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10 Tips for Stockpiling Food during Shortages

If you waited until now to stockpile emergency food, you are probably struggling.  The recent pandemic means Emergency food kits orders are backlogged for months.

Popular retailers like REI are out of virtually all freeze-dried meals.  And supermarkets are having an impossible time of keeping shelves stocked with non-perishables like pasta, flour, canned goods, and instant meals.

This doesn’t mean you can’t stockpile food during the pandemic.  You’ve just got to be strategic about it.  Here are some tips to help you build up a stockpile of food even in the midst of disaster shortages.

1. Understand Why You Are Stockpiling Food

As the experts keep telling us, there is no food shortage right now. Rather, all the panic buying is causing the shelves to empty quickly. People are simply buying more than usual.

Nor is there likely to be a food shortage anytime soon.  Even in countries which have almost complete shutdowns, food manufacturing employees are allowed to go to work.  In fact, governments are organizing safe transportation to make sure these people can get to work!

Sure, there could be food shortages in the not-too-distant future. It’s understandable (and even smart) if you want to stockpile just in case.  However, now is not the time to build up a long-term food stockpile.  Wait until the craziness has died down to start!

If we aren’t going to run out of food, then why stockpile?

The answer is this: So you don’t have to leave your home. And especially so you don’t have to leave home to go to the grocery store.

Because of all the crowds and people who pass through them, grocery stores are one of the most dangerous places during the coronavirus pandemic.  The longer you can go between grocery store visits, the safer you will be (and thus the safer your community will be too).

Once you realize you are stockpiling food so you don’t have to leave home, you will be able to go about shopping in a smarter way.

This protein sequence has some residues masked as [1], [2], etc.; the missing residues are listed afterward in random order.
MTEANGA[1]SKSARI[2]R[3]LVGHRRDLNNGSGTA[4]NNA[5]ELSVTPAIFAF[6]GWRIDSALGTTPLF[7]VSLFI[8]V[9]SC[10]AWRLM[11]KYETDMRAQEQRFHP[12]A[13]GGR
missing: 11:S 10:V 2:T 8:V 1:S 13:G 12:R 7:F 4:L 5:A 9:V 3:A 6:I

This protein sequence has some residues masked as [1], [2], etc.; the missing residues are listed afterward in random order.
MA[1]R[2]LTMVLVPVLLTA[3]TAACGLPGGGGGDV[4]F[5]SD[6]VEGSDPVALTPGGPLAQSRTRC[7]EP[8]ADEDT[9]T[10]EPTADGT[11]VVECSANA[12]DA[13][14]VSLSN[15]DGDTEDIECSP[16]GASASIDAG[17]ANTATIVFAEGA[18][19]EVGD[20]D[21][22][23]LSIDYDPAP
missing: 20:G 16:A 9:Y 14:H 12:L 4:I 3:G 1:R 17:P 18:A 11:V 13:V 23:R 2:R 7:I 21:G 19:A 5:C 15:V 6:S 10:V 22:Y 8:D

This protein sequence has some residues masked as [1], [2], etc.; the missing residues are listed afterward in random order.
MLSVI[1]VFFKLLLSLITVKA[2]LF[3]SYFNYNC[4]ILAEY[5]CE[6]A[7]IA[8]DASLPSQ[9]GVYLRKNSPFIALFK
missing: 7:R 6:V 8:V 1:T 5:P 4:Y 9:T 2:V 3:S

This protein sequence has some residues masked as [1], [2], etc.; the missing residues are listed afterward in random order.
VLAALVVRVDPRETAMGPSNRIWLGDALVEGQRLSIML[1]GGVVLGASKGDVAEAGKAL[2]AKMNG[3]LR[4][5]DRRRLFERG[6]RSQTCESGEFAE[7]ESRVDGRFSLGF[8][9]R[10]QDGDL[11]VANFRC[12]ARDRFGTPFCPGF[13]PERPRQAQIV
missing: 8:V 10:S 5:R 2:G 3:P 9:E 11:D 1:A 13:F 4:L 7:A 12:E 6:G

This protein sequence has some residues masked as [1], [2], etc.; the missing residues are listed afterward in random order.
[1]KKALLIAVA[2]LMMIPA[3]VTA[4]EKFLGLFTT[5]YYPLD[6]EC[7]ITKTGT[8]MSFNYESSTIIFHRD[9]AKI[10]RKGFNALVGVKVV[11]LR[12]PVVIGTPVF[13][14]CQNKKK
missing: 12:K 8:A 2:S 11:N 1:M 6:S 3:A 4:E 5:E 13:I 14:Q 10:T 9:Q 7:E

2. Do Not Go Grocery Shopping during the Panic

If you have enough food in your home to last a while (even if it’s just a few days), DO NOT GO GROCERY SHOPPING NOW.

At the time of writing this, people in the United States are still panic buying.  If you head to the stores now, you will likely find bare shelves and crowds of people.  You won’t succeed in getting the food you need and you’ll expose yourself to a lot of potentially-sick people.

Instead, hold off on going to the store as long as you can.  In countries like Italy, it only took a couple weeks before the panic-buying stopped.  In Serbia, the panic-buying stopped after just a few days and the shelves were back to normal.

crowds at supermarket during COVID-19
Look at all these people shopping for supplies. It’s safer to wait for the crowds to thin out! (Image credit: U.S. Air Force photo by Kemberly Groue)

3. Make a Food Spreadsheet

A friend of mine works at a supermarket.  She tells me about all the people literally buying 30 packages of spaghetti and nothing else.  Others are buying massive amounts of flour and oil but nothing else.

What the hell are you going to do with 30 bags of pasta???

Sure, you won’t starve but do you really want to eat plain pasta for the next few weeks?  And how will you use flour without yeast or baking soda and baking powder?  Oil is also pretty useless if you don’t have something to fry or cook with it!

Instead of panic-buying whatever non-perishables you see, make a food plan.  This involves making a spreadsheet with what foods you want to eat.  You will also tally up the calories of each food to make sure it adds up to the right amount (around 2,100 calories per day for adults).

I talk more about how to make a food plan in my book Disaster Preparedness for Women. It contains sample spreadsheets for short-term and long-term food stockpiling.  Get the book here.

book cover

4. Go to Smaller Markets

Most of the panic-shoppers head to large supermarkets to do their shopping.  So, surprisingly, many of the smaller stores are better stocked.  For example, one friend said she was able to find almost everything at her local Dollar Store even though Walmart was out of essentials.

5. Don’t Go Early to Beat the Crowds

Normally you would head to a supermarket in the wee hours of the morning to beat the crowds.  Well, during the pandemic, everyone has this same idea.  You’ll find long lines of people outside some supermarkets before they open now.

Standing in the line of people puts you at risk of getting sick.  And, as pointed out here, shopping early doesn’t even mean you’ll have a better selection because deliveries occur throughout the day.

If you want to beat the crowds:

  • Use Google Live Visit Data: When you search Google for a supermarket, it usually lists the “Popular times graph”. This is based on the past few weeks of visits.  Instead, click the option for “Live Visit Data” to see how crowded a supermarket is.
  • Befriend a supermarket worker: Ask them about what time they get deliveries of items you need and when the least-crowded times are.
  • Go at night before closing: Yes, lots of non-perishables will be gone then but you will still find a lot of produce and other essentials which people are overlooking.

6. Master the Art of Online Grocery Shopping